I know I shouldn’t… I know it, but I’m weak. I see a nice part and I buy it. It’s going to really get me in trouble… The story behind this buy is:
A couple of weeks ago a new hit popped up on my Raleigh Blue Streak search on eBay. I have 95% of the parts I need and nothing I actually needed was listed. However, the results that came up showed a crank set in better condition than the one I already have and the price wasn’t too bad either so I waited, bid and won. After checking out the sellers other items I ended up with a few more parts and one of them being this frame set. At first I thought I’d just add it to my watch list. It sat there for a bit and then I decided to ask the seller how much he’d accept for the frame and for a hub I wanted for another build. I thought it was a fair price so I agreed to buy it.
I picked it up on Sunday morning. The chap I bought it off seems to have exactly the same addiction as me. In the kitchen was his freshly built 30’s path racer and outside in the garden and in the sheds were multiple bikes and bike parts… I’m pretty sure he also said there were some in the loft. We spoke for a bit about the bikes and apart from getting this nice frame I’ve always made a new contact for parts… missing out the eBay middle man.
So the frame. It hails from the beginning of World War 2. The Sports Model preceeds the start of war but in those earlier catalogues the bike is clearly shown with a coloured head tube. Despite the name “Raleigh Sports Model”, the frame carries a lot of weight! Thick, heavy tubing with no fancy lugs. Climbing hills will be fun. The frame still has all the original paint/enamel on it and despite a few rust patches it’s in really good condition, so much so that I’m thinking of just polishing the frame and applying a clear coat to preserve the originality.
As with most old Raleigh’s the “standard” gearing was a fixed / freewheel hub with optional Sturmey Archer. It seems the bike did indeed get the Sturmey Archer treatment but I’m going for the fixed / singlespeed option. I already have a Baylis-Wiley front hub which fits perfectly along with a set of peroid Raleigh wing nuts. I also have a British Hub Company rear hub that suits both the frame and the fixed / freewheel standards. Digging through my boxes I’ve found a set of fixed cogs that I can fit and a nice Phillips freewheel.
You’ll notice the Brooks saddle too. That’s come from my “old” fixed gear (it’s been relegated after bending the frame). It’s not period correct but it suits the bike. As for the other parts, I think I have a set of brakes that will fit, along with the crankset and handlebars. The rims are going to be the hardest thing to find! 26 x 1 1/4″ are rare, so very rare and finding ones in good condition for a reasonable price is even harder. I do have other options but I’d like to stick with the original wheel size if possible.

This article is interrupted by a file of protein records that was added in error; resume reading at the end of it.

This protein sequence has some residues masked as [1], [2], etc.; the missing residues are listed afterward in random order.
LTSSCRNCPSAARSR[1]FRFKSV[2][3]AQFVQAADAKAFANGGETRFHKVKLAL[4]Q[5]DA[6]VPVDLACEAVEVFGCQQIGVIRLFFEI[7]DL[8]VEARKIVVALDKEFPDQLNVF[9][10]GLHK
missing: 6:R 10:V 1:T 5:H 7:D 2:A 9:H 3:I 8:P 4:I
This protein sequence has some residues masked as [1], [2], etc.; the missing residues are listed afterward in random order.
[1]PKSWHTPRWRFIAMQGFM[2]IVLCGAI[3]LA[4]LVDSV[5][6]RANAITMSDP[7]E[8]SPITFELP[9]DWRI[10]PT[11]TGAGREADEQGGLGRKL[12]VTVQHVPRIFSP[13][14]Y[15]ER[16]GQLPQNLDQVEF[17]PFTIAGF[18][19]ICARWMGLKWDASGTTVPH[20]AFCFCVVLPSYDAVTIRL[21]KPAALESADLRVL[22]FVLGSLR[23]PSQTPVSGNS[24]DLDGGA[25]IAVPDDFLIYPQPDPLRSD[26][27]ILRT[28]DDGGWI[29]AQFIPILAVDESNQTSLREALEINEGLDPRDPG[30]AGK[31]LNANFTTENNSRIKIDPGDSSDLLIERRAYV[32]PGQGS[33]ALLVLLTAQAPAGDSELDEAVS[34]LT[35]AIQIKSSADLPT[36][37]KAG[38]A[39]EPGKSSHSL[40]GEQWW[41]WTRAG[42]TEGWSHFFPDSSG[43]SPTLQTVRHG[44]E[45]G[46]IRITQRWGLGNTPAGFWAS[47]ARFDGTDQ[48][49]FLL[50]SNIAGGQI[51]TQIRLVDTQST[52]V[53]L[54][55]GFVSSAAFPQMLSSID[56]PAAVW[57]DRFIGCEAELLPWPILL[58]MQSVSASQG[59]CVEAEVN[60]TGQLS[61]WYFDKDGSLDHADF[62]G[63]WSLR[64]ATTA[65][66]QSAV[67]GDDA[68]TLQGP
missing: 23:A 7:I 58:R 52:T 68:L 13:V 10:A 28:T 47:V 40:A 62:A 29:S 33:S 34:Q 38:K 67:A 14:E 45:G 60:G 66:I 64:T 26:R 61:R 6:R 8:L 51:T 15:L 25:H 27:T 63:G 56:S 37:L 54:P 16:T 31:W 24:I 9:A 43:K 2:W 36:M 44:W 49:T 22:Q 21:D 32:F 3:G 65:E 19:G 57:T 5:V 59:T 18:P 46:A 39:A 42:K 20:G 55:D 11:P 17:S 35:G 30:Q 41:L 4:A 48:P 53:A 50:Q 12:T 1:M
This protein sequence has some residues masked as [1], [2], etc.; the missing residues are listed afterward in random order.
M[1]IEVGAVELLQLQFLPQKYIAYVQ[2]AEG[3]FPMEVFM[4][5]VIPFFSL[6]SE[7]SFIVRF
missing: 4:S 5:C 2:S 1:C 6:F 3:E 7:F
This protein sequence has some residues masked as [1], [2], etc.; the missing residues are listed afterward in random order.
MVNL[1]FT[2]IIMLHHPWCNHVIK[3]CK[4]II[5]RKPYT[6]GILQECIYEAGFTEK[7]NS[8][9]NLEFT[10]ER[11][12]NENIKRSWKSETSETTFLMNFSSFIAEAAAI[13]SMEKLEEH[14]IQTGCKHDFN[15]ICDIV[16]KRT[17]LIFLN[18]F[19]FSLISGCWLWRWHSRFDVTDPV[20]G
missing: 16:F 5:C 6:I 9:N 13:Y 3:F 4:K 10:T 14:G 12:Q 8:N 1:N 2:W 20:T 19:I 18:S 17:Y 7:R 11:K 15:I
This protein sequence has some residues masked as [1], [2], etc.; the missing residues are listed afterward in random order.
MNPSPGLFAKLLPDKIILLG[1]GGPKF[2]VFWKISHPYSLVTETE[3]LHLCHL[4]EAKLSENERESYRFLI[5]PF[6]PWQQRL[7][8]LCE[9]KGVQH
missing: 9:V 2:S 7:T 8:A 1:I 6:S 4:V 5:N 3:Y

I’m in no rush to get this bike built. This is another one for my own collection so it will be on the back burner for a while. Still, what do you think? A part of British cycling history.
I was getting all ready to write out a nice post about my plans to change the design of my fixie. It’s coming close to the 1000 mile mark so I thought it’s only right to spruce the old girl up a bit. In the first few hundred miles the bike got beat up quite a bit, trying to fine tune the chain tension etc. A respray is long overdue but I also wanted to change the style of all the components.
I wanted to flip things around. The light frame would go dark and the dark components would go light. Essentially I was going for a black and chrome look. It would look a little more “period” than it does currently. This, of course, meant buying a Brooks saddle and a chrome seat post to start with. I opted for a B17 model in black. I got it for a good price and it’s in pretty good condition. I rode with it on Friday and I can safely say it’s just as comfy and supportive as all the other Brooks saddles I’ve ridden.
The next buys were a new set of bars and a new stem. I didn’t want flat bars anymore and I didn’t want the tradition drop bar, although I would have gone for the sleek sloping style that are on the France Sport if I could have afforded a pair… Instead I went for a set of “North” bars (or at least that’s what I’ve seen them called). I think they’re meant to be used as riser bars for town bikes but instead I’m mounting them upside down so there is a very slight drop. They’ll be wrapped in a black cloth tape and fitted with a matching period brake lever. Stem wise, I wanted to go back to chrome or polished alloy. I still have the original SR stem from the bike but it only has a 60mm reach and I feel comfortable with a bit more. My searches on eBay threw up lot of choices, too many choices, but I found myself leaning towards the alloy stems with a “sleek” design. On my watch list was a renovated “Biba” stem which was beautifully polished, however as £40 it was quite pricey. I kept looking and to my surprise another “Biba” stem popped up under the title “Unusual British Made Stem”. The seller had noted the two cyclists in the logo but hadn’t seen they also spelt “biba”. It was only £10 so I bought it without waiting. It’s needs a slight polish but it’s exactly what I was looking for.
As for the next steps I’m hoping to get my hands on a “Rudge” crank set because I love the hand design and possibly some new pedals. The frame will be stripped and repainted a gloss black and the bike will be good for another 1000 miles.